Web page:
I’ve built my business on the proposition that organisations should promote their values through stories that demonstrate their work and what they stand for. By doing this we match the organisation’s values to people who are inspired by it and whose values are in line. And I stand by this strategy for building a membership of donors who really care about your cause and will maintain their support over time.
HOWEVER, when it comes to the actual point of acquisition of a regular monthly donor – it really does come down to the human connection. Of course it’s still important to inspire and find a values match or sympathy to get the right person to convert, but the human contact on the phone or in person on the street still gets the lions share of the sign ups for monthly donations.
The human element isn’t important for all industries. In fact for some; like consumer electronics based where a decision is often based on the specifications meeting the users needs criteria. And for travel, the decision is often driven by reviews (Trip Advisor), recommendations and media.
Both travel and retail often have the opposite experience to charities, where online is truly the preferred purchase channel and people are just a clarification point.
In my experience, charities aren’t doing a good enough job at packaging their cause into a “product” that the donor desperately wants or needs. For instance, climate change. It’s a big global problem that is affecting people in other places far more than it affects us here in Australia. 70+% of Aussies believe in global warming and say the environment is an important issue to them – but they’re not suffering a lot of pain yet – so intellectually they know we need it, and they say they want it, but not enough to pull out their credit card and donate to the cause. Because we haven’t packaged it up in a bundle deal that says that if you want X, then you pay Y and you get Z for free.
As people committed to the cause, we KNOW they do need it, but we’re not doing a good enough job at convincing people they want it.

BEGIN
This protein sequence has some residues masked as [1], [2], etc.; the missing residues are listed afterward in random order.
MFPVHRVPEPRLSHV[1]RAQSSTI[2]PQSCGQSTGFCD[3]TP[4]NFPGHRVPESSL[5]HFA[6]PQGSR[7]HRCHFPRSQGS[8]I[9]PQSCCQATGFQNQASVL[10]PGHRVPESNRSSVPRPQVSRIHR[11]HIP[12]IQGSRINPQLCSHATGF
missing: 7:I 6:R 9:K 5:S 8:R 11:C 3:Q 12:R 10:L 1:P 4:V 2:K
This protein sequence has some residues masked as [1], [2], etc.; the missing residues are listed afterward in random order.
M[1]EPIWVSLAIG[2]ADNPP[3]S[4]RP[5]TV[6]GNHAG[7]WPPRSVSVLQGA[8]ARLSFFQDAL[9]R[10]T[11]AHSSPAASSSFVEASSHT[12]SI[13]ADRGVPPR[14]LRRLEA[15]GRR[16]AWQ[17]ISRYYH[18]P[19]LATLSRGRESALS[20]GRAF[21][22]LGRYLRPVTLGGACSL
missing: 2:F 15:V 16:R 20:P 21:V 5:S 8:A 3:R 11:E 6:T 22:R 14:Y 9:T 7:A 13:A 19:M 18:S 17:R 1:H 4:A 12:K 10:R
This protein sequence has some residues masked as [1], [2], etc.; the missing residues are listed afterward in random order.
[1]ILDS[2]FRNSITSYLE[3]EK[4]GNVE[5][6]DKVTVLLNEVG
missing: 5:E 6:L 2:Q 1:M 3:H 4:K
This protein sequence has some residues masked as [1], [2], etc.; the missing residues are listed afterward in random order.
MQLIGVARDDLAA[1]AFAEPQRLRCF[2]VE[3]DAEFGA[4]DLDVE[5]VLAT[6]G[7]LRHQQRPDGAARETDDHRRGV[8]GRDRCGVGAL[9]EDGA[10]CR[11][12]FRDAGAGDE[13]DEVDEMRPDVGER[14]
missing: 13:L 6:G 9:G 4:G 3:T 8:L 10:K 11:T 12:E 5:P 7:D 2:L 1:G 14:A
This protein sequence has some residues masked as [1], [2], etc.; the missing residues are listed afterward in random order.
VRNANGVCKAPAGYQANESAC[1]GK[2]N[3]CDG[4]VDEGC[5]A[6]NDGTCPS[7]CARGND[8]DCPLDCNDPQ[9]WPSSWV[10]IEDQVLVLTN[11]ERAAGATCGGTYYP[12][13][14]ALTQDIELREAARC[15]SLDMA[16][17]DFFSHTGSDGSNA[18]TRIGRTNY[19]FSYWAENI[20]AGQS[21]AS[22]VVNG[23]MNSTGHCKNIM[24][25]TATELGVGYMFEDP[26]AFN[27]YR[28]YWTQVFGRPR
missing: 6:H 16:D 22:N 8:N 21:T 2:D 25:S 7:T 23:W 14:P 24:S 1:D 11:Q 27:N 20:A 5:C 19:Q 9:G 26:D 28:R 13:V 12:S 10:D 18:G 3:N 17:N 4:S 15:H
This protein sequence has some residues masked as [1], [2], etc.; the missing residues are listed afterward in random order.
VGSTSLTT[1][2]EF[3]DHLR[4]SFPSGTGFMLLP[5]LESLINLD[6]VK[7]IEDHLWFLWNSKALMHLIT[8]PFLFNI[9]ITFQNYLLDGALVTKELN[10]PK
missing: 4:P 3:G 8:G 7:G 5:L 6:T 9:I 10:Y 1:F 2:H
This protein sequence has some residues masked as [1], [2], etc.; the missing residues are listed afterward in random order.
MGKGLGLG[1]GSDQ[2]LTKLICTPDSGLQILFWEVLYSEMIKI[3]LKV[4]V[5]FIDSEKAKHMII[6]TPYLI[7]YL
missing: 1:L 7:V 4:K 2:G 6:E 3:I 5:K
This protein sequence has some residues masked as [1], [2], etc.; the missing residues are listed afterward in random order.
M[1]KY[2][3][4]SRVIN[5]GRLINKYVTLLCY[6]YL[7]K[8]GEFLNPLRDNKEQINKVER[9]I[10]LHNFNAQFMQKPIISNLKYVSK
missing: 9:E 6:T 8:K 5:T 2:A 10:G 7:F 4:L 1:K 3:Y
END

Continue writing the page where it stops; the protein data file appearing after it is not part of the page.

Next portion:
We’re selling “do the right thing”. We’re promoting “giveback to the society that you get so much from”. We’re asking people to “give money to a stranger in need” AND we want you to do it every month.
It’s a much harder sell, and online – when you don’t have the physical proximity to someone to let the other person feel your energy, your compassion and sincerity – it’s tough. But doable.
In the online space, we’re starting to see some charities improve their ability to convert a person to monthly giving via the website, but neither the raw numbers of new donors, nor the percentage who are contacted and convert are impressive enough to really scare competitive offline channels.
At Parachute Digital the team and I are working hard to do better in this space. We are testing more and it is true that we learn more from our failures than we do from our successes. Often because we can’t always be sure exactly why one Appeal or campaign was a success!
This is important news for ROI fundraisers, because when you DO convert a web visitor into a regular monthly donor, the cost per acquisition tantalisingly low. And the super exciting thing is, from our small analysis and from conversations with other fundraisers testing similar things (the wise Jonathan Storey and the clever Cath Hoban), these organic digital donors are far more loyal. They cost less to acquire, they stick around for long and that makes them very attractive.
But the numbers are still too small to satisfy any aggressive growth strategy.
We’ve spent 9 months researching website donation pages across Australia to try and find who is doing it best and learn from them.
We’re creating checklists and guides to help charities improve their online donation conversion rate.
We do this because when we DO convert a web visitor into a regular monthly donor, the cost per acquisition is so low and our small analysis shows that they’re far more loyal. And that is very attractive. But the numbers are still too small to satisfy growth strategies.
Clients using online lead generation and telephone conversion for regular giving usually see a cost per acquisition of $280-350.
Whereas the cost per acquisition for a new Regular donor acquired via facebook/ remarketing banner ad/ search text and the website can be lower than $134 (depending on the channel and cause).
But then you must be aware that we’re comparing conversion numbers of 100+ new regular Givers per month on the phone versus less than 10 via the website.
So what we say is, do BOTH.
Online is climbing. We’re getting better at connecting and interrupting people in a way that gets their attention. But we’re not yet proving that website conversion can replace other channels – and nor should it.
• Get leads for regular donor conversion
• Build an ACTIVE email database
• Generate cash revenue
• Build trust and a relationship through automated donor journeys
• Create an environment with multiple touch-points in a variety of channels for the donor to see your message frequently
• Have a customised destination point for your offline communications (dedicated experience for each channel and message).
• Over the phone
• At events
• In person with face to face or door knocking.
Digital must be one part of the donor acquisition fundraising mix. And as we get better, we’ll see digital providing the conversion for offline channels (as we already do with DRTV).